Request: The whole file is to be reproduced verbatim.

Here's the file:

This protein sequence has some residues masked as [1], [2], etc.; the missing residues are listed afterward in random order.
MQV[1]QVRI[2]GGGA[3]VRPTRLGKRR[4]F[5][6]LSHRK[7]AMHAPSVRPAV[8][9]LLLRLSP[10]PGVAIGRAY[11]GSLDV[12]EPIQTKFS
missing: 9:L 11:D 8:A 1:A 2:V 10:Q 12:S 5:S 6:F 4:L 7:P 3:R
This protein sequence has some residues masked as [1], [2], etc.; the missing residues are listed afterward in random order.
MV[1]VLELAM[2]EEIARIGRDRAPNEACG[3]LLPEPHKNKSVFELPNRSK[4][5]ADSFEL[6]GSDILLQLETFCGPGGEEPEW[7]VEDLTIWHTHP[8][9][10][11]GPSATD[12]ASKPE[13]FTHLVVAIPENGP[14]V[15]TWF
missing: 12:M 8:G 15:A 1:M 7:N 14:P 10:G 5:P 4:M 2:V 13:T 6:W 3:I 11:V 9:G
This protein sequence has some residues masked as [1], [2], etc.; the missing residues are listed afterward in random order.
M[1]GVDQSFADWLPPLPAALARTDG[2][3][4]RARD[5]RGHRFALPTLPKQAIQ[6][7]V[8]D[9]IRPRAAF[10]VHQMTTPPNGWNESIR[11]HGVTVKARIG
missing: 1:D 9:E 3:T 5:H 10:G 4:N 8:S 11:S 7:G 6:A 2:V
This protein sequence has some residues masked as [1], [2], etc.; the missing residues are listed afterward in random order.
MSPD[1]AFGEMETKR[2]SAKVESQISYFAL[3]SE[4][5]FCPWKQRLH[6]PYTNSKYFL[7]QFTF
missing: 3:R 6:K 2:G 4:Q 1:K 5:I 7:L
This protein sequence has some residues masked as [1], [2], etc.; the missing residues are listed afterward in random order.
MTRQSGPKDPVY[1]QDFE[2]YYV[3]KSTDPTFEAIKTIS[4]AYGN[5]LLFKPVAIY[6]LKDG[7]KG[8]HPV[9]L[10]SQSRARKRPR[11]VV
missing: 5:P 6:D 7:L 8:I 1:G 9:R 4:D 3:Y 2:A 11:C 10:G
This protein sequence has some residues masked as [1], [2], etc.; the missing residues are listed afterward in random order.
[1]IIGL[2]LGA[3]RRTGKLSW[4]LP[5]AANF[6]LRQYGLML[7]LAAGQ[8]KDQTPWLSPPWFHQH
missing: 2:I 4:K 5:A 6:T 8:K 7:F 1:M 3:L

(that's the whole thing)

This protein sequence has some residues masked as [1], [2], etc.; the missing residues are listed afterward in random order.
MQV[1]QVRI[2]GGGA[3]VRPTRLGKRR[4]F[5][6]LSHRK[7]AMHAPSVRPAV[8][9]LLLRLSP[10]PGVAIGRAY[11]GSLDV[12]EPIQTKFS
missing: 9:L 11:D 8:A 1:A 2:V 10:Q 12:S 5:S 6:F 4:L 7:P 3:R
This protein sequence has some residues masked as [1], [2], etc.; the missing residues are listed afterward in random order.
MV[1]VLELAM[2]EEIARIGRDRAPNEACG[3]LLPEPHKNKSVFELPNRSK[4][5]ADSFEL[6]GSDILLQLETFCGPGGEEPEW[7]VEDLTIWHTHP[8][9][10][11]GPSATD[12]ASKPE[13]FTHLVVAIPENGP[14]V[15]TWF
missing: 12:M 8:G 15:A 1:M 7:N 14:P 10:G 5:P 4:M 2:V 13:T 6:W 3:I 11:V 9:G
This protein sequence has some residues masked as [1], [2], etc.; the missing residues are listed afterward in random order.
M[1]GVDQSFADWLPPLPAALARTDG[2][3][4]RARD[5]RGHRFALPTLPKQAIQ[6][7]V[8]D[9]IRPRAAF[10]VHQMTTPPNGWNESIR[11]HGVTVKARIG
missing: 1:D 9:E 3:T 5:H 10:G 4:N 8:S 11:S 7:G 6:A 2:V
This protein sequence has some residues masked as [1], [2], etc.; the missing residues are listed afterward in random order.
MSPD[1]AFGEMETKR[2]SAKVESQISYFAL[3]SE[4][5]FCPWKQRLH[6]PYTNSKYFL[7]QFTF
missing: 3:R 6:K 2:G 4:Q 1:K 5:I 7:L
This protein sequence has some residues masked as [1], [2], etc.; the missing residues are listed afterward in random order.
MTRQSGPKDPVY[1]QDFE[2]YYV[3]KSTDPTFEAIKTIS[4]AYGN[5]LLFKPVAIY[6]LKDG[7]KG[8]HPV[9]L[10]SQSRARKRPR[11]VV
missing: 5:P 6:D 7:L 8:I 1:G 9:R 4:D 3:Y 2:A 11:C 10:G
This protein sequence has some residues masked as [1], [2], etc.; the missing residues are listed afterward in random order.
[1]IIGL[2]LGA[3]RRTGKLSW[4]LP[5]AANF[6]LRQYGLML[7]LAAGQ[8]KDQTPWLSPPWFHQH
missing: 2:I 4:K 5:A 6:T 8:K 7:F 1:M 3:L